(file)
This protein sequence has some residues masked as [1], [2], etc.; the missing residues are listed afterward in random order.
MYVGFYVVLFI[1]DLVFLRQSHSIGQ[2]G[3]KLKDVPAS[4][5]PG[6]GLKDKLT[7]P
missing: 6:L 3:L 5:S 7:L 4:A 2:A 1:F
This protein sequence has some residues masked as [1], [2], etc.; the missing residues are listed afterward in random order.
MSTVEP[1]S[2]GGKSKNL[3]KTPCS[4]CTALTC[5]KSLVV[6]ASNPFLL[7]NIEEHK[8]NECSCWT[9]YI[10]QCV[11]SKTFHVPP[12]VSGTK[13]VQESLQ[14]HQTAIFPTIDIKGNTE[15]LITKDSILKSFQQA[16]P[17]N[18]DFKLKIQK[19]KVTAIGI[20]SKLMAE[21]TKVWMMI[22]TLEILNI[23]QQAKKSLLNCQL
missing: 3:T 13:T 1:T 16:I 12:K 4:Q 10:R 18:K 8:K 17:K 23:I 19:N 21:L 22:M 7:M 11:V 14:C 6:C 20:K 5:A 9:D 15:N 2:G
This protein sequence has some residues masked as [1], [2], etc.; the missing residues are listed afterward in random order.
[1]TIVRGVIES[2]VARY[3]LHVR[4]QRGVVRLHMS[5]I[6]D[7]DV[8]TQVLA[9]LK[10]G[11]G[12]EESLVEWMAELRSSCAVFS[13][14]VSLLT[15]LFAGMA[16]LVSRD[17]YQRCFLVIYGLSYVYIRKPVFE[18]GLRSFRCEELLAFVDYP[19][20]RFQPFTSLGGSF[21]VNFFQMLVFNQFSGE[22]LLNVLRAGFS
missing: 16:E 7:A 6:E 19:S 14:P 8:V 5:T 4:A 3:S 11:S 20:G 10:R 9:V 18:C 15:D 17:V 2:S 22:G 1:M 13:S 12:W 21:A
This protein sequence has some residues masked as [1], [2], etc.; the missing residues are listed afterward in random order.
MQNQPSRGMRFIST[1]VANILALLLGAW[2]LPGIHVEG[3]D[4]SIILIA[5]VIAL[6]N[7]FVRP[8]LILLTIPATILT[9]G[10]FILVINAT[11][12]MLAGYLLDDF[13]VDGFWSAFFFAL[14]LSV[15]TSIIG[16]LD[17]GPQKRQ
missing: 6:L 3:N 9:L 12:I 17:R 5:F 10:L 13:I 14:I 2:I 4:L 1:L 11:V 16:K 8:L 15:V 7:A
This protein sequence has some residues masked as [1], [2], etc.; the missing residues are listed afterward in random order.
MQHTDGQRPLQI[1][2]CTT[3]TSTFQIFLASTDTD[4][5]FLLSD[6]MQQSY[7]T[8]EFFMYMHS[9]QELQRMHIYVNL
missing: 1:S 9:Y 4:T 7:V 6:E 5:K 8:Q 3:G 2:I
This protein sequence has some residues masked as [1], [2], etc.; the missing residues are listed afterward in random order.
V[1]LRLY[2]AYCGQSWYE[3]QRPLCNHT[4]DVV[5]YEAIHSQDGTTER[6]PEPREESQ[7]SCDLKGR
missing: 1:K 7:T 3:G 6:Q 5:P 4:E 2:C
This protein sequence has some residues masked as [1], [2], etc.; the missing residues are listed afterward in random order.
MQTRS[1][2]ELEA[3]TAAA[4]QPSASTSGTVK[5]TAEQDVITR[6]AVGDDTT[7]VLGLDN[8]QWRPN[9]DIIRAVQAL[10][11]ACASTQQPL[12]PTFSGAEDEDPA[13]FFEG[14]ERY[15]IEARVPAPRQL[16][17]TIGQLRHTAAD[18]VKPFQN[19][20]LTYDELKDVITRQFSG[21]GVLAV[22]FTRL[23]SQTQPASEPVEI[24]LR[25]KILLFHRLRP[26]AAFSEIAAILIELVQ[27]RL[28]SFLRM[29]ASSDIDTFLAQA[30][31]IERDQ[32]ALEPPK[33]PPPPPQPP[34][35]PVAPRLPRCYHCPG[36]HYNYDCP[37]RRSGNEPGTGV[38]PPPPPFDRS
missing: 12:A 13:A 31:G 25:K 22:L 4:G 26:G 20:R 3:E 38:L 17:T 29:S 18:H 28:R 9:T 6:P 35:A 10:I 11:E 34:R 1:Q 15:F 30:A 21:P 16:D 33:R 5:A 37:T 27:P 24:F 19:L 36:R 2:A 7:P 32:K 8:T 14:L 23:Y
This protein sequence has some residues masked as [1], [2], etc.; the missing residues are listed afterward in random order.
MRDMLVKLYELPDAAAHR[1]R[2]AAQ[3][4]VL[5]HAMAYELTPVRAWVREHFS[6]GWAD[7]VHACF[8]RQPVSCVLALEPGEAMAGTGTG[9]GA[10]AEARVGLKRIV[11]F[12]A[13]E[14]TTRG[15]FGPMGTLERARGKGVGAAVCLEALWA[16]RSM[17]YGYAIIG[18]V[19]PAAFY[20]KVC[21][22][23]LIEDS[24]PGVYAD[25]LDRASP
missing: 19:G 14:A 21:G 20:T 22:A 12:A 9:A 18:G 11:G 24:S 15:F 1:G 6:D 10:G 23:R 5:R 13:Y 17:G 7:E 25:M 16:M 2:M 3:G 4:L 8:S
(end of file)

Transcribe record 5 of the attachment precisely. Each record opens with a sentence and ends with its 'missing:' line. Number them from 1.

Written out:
This protein sequence has some residues masked as [1], [2], etc.; the missing residues are listed afterward in random order.
MQHTDGQRPLQI[1][2]CTT[3]TSTFQIFLASTDTD[4][5]FLLSD[6]MQQSY[7]T[8]EFFMYMHS[9]QELQRMHIYVNL
missing: 1:S 9:Y 4:T 7:V 6:E 5:K 8:Q 3:G 2:I